The University of Tennessee’s Institute of Agriculture (UTIA), which had spent three months in search of an industry partner to investigate the impacts of natural gas and oil exploration, as well as development from shale formations, has put the project on hold after receiving no bids for the proposed research project.

“While we are disappointed in the outcome, we are going to look at the feasibility of continuing this innovative research,” said Kevin Hoyt, director of UTIA’s Forest Resources AgResearch and Education Center.

A request for proposals (RFP) that was issued by UTIA in June to lease oil and gas interests in 8,600 acres in Tennessee’s Morgan and Scott counties was “intended to identify a potential industry source to conduct the drilling component” of the research project at the university’s Forest Resources AgResearch and Education Center (see Shale Daily, June 13). The acreage is “documented to have reserves of natural gas and oil, and UTIA scientists say it is an ideal location for university-based research into societal concerns regarding natural gas and oil development,” according to the university.

The proposed investigation would seek to answer research questions regarding the relationships between the development of gas and oil resources through hydraulic fracturing (fracking) and groundwater quality, wildlife habitat, soil disturbance, geological shale and individual species of flora and fauna.

The contract was to be awarded for five years, with three five-year renewals possible, according to the RFP. Revenue to the university would include a $300,000 lease bonus, $35/acre in rent and at least a 15% royalty on any gas produced in the Cumberland Forest research area. The university would also receive free natural gas and $500,000 a year in research project funding. The Southern Environmental Law Center and Sierra Club opposed the research proposal, which they said was an attempted shortcut to fracking at the research center.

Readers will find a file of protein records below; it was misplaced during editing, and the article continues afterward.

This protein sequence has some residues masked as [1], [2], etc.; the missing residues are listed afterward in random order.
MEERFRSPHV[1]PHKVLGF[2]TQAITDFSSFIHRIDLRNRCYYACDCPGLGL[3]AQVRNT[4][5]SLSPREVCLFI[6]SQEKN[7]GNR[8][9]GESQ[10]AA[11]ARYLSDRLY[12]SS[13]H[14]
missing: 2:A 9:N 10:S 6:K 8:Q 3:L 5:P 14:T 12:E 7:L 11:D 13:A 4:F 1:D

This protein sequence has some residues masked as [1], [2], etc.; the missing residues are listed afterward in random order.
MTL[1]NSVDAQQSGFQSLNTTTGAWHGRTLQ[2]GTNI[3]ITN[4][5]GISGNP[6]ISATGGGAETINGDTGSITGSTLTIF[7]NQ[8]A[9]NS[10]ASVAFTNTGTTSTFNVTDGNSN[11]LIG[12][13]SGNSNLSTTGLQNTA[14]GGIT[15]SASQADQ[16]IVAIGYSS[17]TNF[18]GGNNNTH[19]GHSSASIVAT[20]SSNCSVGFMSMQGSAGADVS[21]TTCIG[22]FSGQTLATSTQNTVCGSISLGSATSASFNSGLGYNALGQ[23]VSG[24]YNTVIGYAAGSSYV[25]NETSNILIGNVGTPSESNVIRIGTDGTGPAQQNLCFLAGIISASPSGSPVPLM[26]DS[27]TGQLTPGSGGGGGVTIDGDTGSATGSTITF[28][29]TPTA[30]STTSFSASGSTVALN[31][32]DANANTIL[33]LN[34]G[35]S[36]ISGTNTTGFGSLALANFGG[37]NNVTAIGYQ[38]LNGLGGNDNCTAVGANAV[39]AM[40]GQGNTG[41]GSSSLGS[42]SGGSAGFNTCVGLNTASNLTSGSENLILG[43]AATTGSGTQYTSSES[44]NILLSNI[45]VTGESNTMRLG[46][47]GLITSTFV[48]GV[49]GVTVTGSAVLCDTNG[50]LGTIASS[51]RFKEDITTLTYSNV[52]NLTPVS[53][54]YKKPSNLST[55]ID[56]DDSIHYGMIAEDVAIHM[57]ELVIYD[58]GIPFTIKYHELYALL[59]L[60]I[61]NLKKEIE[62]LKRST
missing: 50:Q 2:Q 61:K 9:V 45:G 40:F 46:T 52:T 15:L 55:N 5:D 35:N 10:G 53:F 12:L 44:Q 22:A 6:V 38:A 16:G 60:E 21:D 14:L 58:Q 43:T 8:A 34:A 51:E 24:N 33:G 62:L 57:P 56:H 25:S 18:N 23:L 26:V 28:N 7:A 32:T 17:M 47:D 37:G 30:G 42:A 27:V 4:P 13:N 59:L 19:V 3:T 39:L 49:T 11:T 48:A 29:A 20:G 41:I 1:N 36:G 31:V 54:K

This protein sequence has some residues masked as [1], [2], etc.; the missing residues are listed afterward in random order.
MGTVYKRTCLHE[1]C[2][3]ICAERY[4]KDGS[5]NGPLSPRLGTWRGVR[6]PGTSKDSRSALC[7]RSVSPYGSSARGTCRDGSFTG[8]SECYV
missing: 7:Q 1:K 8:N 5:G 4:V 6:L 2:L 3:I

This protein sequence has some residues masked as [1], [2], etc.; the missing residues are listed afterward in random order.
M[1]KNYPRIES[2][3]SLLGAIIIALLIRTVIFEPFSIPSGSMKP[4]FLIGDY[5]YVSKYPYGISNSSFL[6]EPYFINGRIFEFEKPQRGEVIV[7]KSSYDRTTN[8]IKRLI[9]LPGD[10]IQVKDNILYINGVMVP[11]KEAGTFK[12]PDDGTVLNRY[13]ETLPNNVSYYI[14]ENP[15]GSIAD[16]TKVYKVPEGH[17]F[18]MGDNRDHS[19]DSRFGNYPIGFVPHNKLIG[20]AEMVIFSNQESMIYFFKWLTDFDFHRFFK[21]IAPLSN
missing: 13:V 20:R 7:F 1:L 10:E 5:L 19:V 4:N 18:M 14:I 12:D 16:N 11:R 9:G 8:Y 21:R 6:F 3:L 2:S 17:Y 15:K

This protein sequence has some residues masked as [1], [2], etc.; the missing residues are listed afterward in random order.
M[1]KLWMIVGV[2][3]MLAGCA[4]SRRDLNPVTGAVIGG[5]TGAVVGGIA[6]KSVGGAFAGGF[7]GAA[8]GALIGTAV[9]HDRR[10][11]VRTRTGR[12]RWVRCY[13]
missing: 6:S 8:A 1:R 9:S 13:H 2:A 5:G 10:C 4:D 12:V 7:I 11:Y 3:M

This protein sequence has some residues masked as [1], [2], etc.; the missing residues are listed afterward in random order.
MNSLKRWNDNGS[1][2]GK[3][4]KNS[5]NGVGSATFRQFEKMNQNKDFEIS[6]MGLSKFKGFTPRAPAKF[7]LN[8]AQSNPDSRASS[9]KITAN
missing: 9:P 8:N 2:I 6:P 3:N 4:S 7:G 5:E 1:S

UTIA said it received a single, “no-bid” response to the RFP, from CNX Gas Co. and its subsidiary Consol Energy, “citing that the project would not be economically viable for the company under the terms outlined in the Request for Proposals.”

The university has sought ways to generate revenue from the Cumberland Forest research area for more than a decade.

The U.S. Forest Service has been wrestling since 2011 with a draft plan that would, among other things, make almost one million acres of the George Washington National Forest (GWNF) in the Appalachian Mountains of Virginia, West Virginia and Kentucky available for gas leasing but prohibit horizontal drilling on all federal leases (see Shale Daily, Oct. 25, 2011).

Besides the prohibition on horizontal drilling, the GWNF plan includes other restrictions on development of underground wells. It would also allow consideration of wind energy development, but prohibit it on 450,000 acres of areas identified as sensitive. Unlike National Parks and Wilderness areas, some commercial development is allowed in national forests. A final environmental impact study and plan are scheduled to be issued before the end of the year.